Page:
Ancient and Modern Glories. The Democrates of Juan Ginés de Sepúlveda
Over the last years research on the theories and concepts of Empire has proven to be a particularly lively and fruitful area of scholarship. However, many recently published contributions in this area that focus on imperial Spain still seem to underrate the importance of the ideological confrontation that opposed the rhetoric of the civilizing mission (of Aristotelian and Stoic imprint) and the theological discourse of conversion to Christianity. This article ex- amines the theses put forward by the sixteenth-century humanist Juan Ginés de Sepúlveda (theorist of the Indios’ natural slavery) and tries to explain his isolation within the Spanish intellectual arena, where scholastic theology maintained its hegemony throughout the century and beyond.
Machiavelli, la religione dei romani e l'impero portoghese
Machiavelli, Roman Religion and the Portuguese Empire
Recent historiography has stressed the relevance of ancient Rome on theories of early modern European imperialism. The impact of Machiavelli’s view of Roman religion on Portuguese imperial thought is a case in point. The Discorsi and the Principe started circulating in Portugal in the early 1530s. An intense debate arose between those who tried to reconcile Machiavelli with Catholic imperialism and those who spoke out against any attempt to re- habilitate forms of paganism. In the 1540s reading Machiavelli, as well as praising the virtues of Roman religion, became a dangerous position and was condemned by the Inquisition.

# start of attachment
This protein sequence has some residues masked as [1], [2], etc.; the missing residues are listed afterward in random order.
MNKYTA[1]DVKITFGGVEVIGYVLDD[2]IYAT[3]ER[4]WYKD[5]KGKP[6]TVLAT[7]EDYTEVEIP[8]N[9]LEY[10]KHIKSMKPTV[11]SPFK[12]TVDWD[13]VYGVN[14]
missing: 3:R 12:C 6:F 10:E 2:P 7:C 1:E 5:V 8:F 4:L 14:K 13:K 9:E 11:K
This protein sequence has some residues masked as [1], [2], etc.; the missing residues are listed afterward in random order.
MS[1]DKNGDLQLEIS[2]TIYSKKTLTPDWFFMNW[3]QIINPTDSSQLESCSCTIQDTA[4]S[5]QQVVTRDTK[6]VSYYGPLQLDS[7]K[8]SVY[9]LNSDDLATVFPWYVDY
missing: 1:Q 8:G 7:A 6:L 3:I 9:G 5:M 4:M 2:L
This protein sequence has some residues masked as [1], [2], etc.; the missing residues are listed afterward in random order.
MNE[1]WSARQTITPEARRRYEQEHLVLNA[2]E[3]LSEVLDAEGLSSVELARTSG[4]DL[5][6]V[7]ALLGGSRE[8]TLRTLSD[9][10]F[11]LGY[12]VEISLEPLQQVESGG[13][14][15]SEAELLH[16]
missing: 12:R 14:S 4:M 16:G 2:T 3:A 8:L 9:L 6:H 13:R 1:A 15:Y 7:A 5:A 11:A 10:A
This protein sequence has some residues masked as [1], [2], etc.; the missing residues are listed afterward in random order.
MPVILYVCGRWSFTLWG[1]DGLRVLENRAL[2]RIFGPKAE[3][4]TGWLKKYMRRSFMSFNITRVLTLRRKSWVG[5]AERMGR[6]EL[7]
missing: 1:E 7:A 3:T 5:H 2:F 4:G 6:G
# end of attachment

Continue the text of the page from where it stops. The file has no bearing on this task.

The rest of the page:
La diversità meridionale nell'antropologia italiana di fine secolo XIX
Antonino De Francesco
The ‘otherness’ of the South in late nineteenth-century Italian anthropology
This article explores the ways in which the divisions between northern and southern Italy informed the political culture of Liberal Italy. Whereas many scholars have studied the ethnic differences stressed by nineteenth-century Italian anthropology as a tool to introduce social hierarchies and define the nation in restricted terms, this essay examines how this form of ‘racialism’ was instead part of a left-wing political discourse. The anthropologists’ deliberate effort to develop a racial theory of the origins of Italian peoples endorsed the socialist refusal of Liberal Italy and consequently opposed nationalism, colonialism and racism. This perspective calls for an urgent reassessment of the impact of racial anthropological discourses on Italian national culture.
«The Greatest Empire the World has ever Known». The Origins of the Revisionism on British Imperialism
The historiography on the British Empire has seen many attempts at updating and revision. Starting in the 1980s, a strong «anti-imperialist» sensibility and the development of the so-called «postcolonial studies» have prompted a radical change in perspective towards empire. This article argues, however, that the crisis of «orthodox» imperial history may be backdated to the traditional themes of «classic» imperialism: informal/ formal imperialism, colonialism/exploitation. A fundamental moment of this first revisionism was an article published in 1953 by Ronald Robinson and John Gallagher, containing the idea of English imperialism as the effect of economic drives and geopolitical choices originating from the «centre» and the metropolis, but also spurred by societies in the peripheries. Their contribution is here set alongside later ones by David Kenneth Fieldhouse (a supporter of the so-called «peripheral interpretation» of imperialism) and the more recent and weighty studies by P.J. Cain and A.G. Hopkins, who have devised an inter- esting interpretative model (“Gentlemanly Capitalism”) based on the role of financial capitalism in English imperial expansion. Now that the historiographical storm generated by the linguistic turn has subsided, a neo-economic interpretation of imperialism may prove more tenable. Developing independently from the culturalist orientation (in the case of Robinson and Gallagher), or indeed in open controversy with it (in the case of Cain and Hopkins), this trend of research has contributed fundamental studies to the debate on the British Empire.